Thursday, November 21, 2013

Epilogue

I traveled north to beautiful Vieux Quebec, Canada, for a vacation I yearned to take following a year of chemotherapeutic and surgical treatment for cancer. As I readied myself for bed after a late evening arrival, I discovered the unthinkable: I had forgotten to pack a tiny part that connects a piece of medical equipment to the urine pouch attached to my body. How would I get through the night without it?

I managed to wake up every two hours to accomplish what the medical equipment would have done for me automatically. I spent hours the next day trying to obtain the tiny part. Canada and the United States do not use compatible equipment, and I came close to using duct tape for the project before finding a more amenable solution.

My dilemma highlighted not only the need to check my packing list twice, especially for international travel, but also my need to truly come to terms with my literal and permanent nighttime tether to things external to my physical self.

And so it was that I came to ponder other tethers in my life.

I reflected on the experience of being fettered to work. I was close to retirement at that point and keenly felt the trussing of my freedom to my job. The truss had several sets of ties: to the alarm clock and to pristine hygiene, to work apparel and to make-up, to rush-hour traffic and to an unattractive work environment. The fact that my job was well paying did not mitigate the constraint; I felt like a songbird in a gilded cage, unable to sing where I wanted to.

I turned the prism and contemplated the tether of obligation to my mother when she was alive. We lived in different cities and no matter how frequently I visited, she invariably remarked, “You should come more often.” The burden is heavy when the standard is never enough. But this tether dissolved with her death. Without the harness of obligation I feel free to need her as my mother. From the Beyond she helps me. Our spiritual bond is profound.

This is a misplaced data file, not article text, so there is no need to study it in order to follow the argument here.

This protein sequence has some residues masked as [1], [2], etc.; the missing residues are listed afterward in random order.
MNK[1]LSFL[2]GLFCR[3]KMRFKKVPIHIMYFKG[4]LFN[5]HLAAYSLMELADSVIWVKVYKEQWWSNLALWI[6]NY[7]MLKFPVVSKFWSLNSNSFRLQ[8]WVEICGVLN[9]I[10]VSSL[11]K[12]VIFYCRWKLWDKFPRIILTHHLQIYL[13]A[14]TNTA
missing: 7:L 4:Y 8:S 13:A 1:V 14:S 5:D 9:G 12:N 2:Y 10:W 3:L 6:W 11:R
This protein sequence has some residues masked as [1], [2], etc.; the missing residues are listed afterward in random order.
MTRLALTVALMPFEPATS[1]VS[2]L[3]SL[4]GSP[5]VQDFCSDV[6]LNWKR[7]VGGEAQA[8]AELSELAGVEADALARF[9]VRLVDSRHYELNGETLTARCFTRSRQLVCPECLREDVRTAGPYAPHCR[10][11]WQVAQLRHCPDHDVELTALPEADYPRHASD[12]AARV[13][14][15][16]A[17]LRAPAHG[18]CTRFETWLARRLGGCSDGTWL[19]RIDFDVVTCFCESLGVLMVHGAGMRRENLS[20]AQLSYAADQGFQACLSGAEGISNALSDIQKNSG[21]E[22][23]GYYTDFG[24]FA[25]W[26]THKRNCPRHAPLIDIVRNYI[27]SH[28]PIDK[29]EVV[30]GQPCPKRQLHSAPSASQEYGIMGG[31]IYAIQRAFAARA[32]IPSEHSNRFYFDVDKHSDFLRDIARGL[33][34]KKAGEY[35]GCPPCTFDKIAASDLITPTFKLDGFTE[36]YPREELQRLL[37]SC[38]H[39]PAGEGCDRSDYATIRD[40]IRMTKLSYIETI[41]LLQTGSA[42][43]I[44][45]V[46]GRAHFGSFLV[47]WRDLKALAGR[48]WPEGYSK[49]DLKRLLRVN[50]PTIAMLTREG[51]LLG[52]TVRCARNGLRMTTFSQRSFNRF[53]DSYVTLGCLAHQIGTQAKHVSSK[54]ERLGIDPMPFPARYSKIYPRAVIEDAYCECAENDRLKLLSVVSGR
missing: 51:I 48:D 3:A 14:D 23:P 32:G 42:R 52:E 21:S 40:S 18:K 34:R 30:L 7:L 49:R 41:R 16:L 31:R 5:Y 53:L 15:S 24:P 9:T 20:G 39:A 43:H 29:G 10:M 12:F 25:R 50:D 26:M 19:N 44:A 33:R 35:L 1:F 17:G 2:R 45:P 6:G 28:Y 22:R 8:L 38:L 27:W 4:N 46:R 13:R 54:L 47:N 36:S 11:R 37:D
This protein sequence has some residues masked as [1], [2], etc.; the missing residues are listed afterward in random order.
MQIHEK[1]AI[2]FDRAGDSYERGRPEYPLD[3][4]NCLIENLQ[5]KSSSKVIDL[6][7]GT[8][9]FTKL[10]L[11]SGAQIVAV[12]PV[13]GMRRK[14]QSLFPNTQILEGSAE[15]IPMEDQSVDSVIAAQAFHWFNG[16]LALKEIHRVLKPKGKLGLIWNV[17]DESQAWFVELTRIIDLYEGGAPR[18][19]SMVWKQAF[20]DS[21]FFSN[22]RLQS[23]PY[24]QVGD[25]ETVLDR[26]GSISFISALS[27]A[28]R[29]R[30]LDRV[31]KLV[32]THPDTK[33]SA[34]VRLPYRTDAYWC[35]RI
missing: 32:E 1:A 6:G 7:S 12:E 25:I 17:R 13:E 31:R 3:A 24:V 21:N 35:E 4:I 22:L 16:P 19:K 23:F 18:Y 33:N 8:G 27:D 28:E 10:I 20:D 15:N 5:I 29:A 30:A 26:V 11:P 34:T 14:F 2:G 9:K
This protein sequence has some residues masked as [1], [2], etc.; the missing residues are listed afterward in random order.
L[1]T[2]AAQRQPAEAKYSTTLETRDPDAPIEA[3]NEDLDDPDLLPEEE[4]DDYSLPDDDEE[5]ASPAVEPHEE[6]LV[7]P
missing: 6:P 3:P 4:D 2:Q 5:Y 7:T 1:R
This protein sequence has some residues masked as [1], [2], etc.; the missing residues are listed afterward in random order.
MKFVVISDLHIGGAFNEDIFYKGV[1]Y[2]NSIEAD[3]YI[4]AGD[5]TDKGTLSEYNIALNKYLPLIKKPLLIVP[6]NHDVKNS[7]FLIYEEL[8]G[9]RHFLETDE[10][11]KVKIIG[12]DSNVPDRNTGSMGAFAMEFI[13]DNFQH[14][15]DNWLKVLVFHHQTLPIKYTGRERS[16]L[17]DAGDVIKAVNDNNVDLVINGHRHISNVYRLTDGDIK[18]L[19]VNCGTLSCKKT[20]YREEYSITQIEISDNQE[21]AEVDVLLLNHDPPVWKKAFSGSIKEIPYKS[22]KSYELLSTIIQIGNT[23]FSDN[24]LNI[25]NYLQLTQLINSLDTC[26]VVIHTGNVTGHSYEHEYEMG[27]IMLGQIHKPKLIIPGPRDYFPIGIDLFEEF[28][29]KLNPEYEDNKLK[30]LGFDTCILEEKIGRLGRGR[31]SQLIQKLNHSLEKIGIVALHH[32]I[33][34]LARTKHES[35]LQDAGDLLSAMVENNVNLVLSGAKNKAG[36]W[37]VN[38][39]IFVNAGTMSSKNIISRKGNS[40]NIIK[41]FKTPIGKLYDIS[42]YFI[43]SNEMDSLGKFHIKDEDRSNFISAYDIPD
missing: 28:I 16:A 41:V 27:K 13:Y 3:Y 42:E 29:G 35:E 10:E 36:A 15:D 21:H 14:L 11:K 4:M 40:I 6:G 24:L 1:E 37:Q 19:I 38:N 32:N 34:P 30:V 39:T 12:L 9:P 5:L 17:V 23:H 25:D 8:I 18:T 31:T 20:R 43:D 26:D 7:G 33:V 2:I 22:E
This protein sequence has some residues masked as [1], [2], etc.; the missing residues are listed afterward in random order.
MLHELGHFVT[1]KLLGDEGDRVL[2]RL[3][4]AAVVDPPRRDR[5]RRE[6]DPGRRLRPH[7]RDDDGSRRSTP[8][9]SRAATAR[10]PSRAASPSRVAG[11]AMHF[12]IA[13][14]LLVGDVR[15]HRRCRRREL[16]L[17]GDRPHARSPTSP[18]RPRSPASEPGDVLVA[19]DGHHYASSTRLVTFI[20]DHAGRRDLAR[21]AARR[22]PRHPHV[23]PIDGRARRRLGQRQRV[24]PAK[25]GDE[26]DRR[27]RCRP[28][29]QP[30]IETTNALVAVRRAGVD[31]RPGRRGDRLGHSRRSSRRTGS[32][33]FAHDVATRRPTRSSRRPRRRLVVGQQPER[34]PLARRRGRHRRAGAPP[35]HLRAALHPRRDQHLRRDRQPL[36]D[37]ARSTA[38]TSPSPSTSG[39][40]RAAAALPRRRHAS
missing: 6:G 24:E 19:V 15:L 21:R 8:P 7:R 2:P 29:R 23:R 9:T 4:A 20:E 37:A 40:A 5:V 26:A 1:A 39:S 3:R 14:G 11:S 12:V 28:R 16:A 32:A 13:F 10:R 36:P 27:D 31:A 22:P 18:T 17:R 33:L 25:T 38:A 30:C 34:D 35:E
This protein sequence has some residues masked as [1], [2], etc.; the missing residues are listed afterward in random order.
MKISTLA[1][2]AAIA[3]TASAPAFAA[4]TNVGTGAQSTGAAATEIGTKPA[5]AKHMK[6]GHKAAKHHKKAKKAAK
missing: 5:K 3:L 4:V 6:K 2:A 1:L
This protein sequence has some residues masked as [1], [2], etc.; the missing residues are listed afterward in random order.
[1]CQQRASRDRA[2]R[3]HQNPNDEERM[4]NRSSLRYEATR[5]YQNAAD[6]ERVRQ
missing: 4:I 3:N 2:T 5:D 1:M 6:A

Another turn of the prism illuminated my connection to my daughter. Contrary to the proverbial apron strings, this tether is never cut. Nonetheless she is 28 and happily married, and I have stepped back so that she can live her adult life as she sees fit. The cord between us has thus lengthened and attenuated, and this is as it should be in the natural course of the maternal-child relationship.
The last turn of the prism refracted my relationship with my husband. During my prolonged hospitalization after cancer surgery, I came to depend on him as never before, and in the midst of the arduous recovery I discovered how much I needed him. This newfound knowledge bloomed tenderly in my heart: I realized that needing him arose from deep trust, itself a product of deep love. It is a tie that binds, but one that is wholly welcome.

© Jean DiMotto, 2013   Website: www.jeandimotto.com

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